Lessons from the Past – Ivan Aivazovsky


Hello, my name is Dmitry Fesechko, I am an Artist from Moscow and some of you might know me. Some time ago my friend Jay Martin offered me the chance to write about art, eventually not only did I take him up on the idea, I am also a full team member of figurementors.com! We are hoping to not only show you some amazing Art but to show that we can take inspiration and techniques from the true Masters and implement in our own figure painting work! I had thought for some time and decided that I want to start by introducing some Russian artists to you, the first being Ivan Aivazovsky, maybe the most well-known Russian artist.

IVAN AIVAZOVSKY – a man who stopped seawaves


Self Portrait

He was born in 1817 in Theodosia, a port city in Crimea in the family of an Armenian merchant. So in fact he had Armenian origins. His family was not rich and when he was a boy he had to work in a local restaurant. He always heard a lot of different languages there, saw a lot of ships and vessels in the port. The nature of Crimea is also very fascinating and all of this played a great role in becoming one of the most famous Romantic marine artists all over the world.

His talents were first shown up in music. He could repeat melodies by hearing when he was playing his violin. But the fate prepared a different role for him. Though his passion to violin helped in it. A local architect Jacob Koch heard a young boy playing music and it made him to pay attention on the Ivan’s amateur drawings. Jacob understood that the boy is very talented and gave him some art lessons. He also provided him different art materials as paints, paper, pencils. A little bit later Jacob asked his friend, Taurida Governor, Alexander Kaznacheev to help young Ivan to get a good art education. And in 1830 Ivan got to Russian gymnasium and later in 1833 he finally moved to the capital of the empire St. Petersburg to start the study in the Imperial Academy of Arts.


Karl Brullov’s The Last Day of Pompeii

During his education he was very amazed by the romanticism genre painting of Karl Bryullov “The last day of Pompeii”, and it influenced him a lot for all of his life.

In 1836 Aivazovsky joined battle-painting class and had a chance to take part in Baltic Fleet exercises. I think this is a moment when he finally decided to be a romantic marine artist. In 1837 Ivan graduated from Imperial Academy of Arts with a gold medal, two years earlier than he should. Gold medal meant that he had a right for full paid trip to Western Europe for educational purposes however, the directorship of the Academy had decided that first he should move to his native Theodosia city for two years and only then would he be allowed his trip. So he did. He worked there for two years painting his famous Crimean sea landscapes. That time he became acquainted with some admirals of Russian Imperial Navy: Mikhail Lazarev, Pavel Nakhimov and Vladimir Kornilov that would later play a role in election of Aivazovsky as an “official artist of the Russian Navy”.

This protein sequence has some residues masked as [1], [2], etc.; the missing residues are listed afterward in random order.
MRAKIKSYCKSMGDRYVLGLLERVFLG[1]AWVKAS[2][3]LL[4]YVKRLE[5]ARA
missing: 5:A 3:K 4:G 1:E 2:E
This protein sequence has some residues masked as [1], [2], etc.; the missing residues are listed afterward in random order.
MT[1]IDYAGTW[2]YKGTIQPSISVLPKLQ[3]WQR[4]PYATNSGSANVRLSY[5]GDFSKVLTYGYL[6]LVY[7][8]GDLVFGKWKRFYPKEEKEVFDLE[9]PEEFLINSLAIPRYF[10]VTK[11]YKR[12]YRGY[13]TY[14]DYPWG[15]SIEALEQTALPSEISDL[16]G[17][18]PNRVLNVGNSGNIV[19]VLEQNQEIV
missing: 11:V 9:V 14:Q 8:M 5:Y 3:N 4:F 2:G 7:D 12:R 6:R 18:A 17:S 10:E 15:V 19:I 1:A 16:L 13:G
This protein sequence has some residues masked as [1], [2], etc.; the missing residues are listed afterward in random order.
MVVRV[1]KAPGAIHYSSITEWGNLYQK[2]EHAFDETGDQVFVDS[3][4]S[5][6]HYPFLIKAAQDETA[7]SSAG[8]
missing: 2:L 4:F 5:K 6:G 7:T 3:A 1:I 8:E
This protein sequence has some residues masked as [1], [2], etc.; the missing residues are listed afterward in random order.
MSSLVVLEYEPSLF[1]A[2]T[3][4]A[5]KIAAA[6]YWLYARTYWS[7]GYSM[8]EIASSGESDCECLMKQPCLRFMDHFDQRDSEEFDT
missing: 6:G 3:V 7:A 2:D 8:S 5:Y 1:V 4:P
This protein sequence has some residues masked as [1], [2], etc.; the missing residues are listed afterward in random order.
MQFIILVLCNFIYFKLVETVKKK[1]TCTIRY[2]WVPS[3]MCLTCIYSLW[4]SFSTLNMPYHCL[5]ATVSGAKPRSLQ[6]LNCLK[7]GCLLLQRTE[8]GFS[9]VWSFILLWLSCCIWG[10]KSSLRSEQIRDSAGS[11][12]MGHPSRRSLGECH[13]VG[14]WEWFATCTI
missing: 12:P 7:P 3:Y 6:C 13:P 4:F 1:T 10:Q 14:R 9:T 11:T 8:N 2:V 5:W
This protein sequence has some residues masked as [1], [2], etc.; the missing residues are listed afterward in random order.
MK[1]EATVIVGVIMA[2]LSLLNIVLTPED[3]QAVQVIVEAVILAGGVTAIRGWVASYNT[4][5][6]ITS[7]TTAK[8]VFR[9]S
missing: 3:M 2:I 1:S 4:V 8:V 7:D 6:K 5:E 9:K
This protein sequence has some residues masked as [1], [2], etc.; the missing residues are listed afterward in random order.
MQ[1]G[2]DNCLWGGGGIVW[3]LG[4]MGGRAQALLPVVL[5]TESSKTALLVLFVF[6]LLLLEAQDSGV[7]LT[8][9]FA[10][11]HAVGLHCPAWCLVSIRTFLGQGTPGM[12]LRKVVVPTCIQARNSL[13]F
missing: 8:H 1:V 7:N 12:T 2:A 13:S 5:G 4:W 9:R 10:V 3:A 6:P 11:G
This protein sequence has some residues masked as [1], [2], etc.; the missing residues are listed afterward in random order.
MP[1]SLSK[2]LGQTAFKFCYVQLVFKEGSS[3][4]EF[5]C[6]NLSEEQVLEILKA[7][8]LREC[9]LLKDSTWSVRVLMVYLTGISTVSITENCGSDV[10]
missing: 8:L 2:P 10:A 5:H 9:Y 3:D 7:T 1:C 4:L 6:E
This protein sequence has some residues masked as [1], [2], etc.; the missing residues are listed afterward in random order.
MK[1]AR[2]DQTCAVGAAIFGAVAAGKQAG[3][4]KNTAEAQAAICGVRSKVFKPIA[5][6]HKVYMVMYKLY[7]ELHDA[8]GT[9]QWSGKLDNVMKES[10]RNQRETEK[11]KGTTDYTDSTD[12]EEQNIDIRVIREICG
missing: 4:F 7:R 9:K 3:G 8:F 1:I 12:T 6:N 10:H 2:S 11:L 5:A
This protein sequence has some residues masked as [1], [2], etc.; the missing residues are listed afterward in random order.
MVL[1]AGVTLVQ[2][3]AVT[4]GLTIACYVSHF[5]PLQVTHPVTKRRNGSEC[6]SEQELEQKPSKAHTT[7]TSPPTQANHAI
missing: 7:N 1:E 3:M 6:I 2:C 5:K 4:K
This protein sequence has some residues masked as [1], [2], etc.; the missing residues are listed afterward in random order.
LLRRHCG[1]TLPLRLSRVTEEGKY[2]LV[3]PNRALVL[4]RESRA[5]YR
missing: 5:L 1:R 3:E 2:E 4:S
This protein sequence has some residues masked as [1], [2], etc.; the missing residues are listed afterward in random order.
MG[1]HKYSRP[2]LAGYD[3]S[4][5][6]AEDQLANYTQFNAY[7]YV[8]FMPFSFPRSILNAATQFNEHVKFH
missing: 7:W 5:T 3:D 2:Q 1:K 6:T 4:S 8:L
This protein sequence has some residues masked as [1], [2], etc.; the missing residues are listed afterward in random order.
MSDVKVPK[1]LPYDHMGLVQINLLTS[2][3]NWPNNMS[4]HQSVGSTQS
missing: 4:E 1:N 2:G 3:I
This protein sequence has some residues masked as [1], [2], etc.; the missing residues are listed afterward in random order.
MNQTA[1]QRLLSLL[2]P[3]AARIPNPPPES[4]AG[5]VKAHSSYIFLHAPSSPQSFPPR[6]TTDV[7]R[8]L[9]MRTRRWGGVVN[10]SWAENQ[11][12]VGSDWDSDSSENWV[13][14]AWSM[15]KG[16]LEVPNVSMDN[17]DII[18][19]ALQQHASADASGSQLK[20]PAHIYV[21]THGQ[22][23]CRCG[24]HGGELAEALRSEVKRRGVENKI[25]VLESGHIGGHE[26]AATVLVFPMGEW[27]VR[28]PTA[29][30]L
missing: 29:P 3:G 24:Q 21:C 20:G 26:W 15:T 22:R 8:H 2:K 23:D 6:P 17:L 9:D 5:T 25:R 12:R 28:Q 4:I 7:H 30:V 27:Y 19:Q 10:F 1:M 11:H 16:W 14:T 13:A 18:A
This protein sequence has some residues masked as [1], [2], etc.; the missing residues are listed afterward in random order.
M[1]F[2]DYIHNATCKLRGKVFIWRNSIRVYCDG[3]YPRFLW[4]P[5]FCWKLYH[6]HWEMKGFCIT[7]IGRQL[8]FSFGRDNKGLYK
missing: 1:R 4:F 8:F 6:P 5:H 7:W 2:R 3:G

In 1840 Ivan Aivazovsky finally started his foreign trip. He visited Italy, Germany, France, Holland and Spain and his exhibitions had a great success. In Italy, The Art Gazette published a big article on his success:

“Aivazovsky’s pictures in Rome are judged the best in the exhibition. Neapolitan Night, The Storm and Chaos have caused such a sensation in the capital of the fine arts that the palaces of noblemen and society venues are all astir with the fame of the landscape painter from southern Russia: the newspapers have sung his praises loudly and all are unanimous that only Aivazovsky is able to depict light, air and water so truly and convincingly. Pope Gregory XVI has purchased his picture Chaos and had it hung in the Vatican, where only the pictures of the world’s greatest artists are considered worthy of a place. His Chaos is generally held to be quite unlike anything seen before; it is said to be a miracle of artistry.”


The incredible “Chaos”

Nikolai Gogol, a famous Russian-Ukrainian writer wrote about the Chaos painting: “Your Chaos caused a chaos in a Vatican”. Anyway later this painting was removed from Vatican to one of the museums in Venetia. During his trip Ivan also met a well-known English marine artist Joseph Mallord William Turner and he was so much amazed by Aivazovsky’s work “The bay of Naples in moonlit” that he even wrote some poetry (as I know the original one was in Italian).

“In this your picture
Of a mighty king
I see the moon, all gold and silver
Forgive me if I err, great artist
Reflected in the sea below
Your picture has entranced me so
And on the surface of the sea
Reality and art are one
There plays a breeze which leaves a trail
And I am all amazement
Of trembling ripples, like a shower
So noble, powerful is the art
Of fiery sparks or else the gleaming headdress
That only genius could inspire”


The Bay of Naples in Moonlight – a stunning achievement of lighting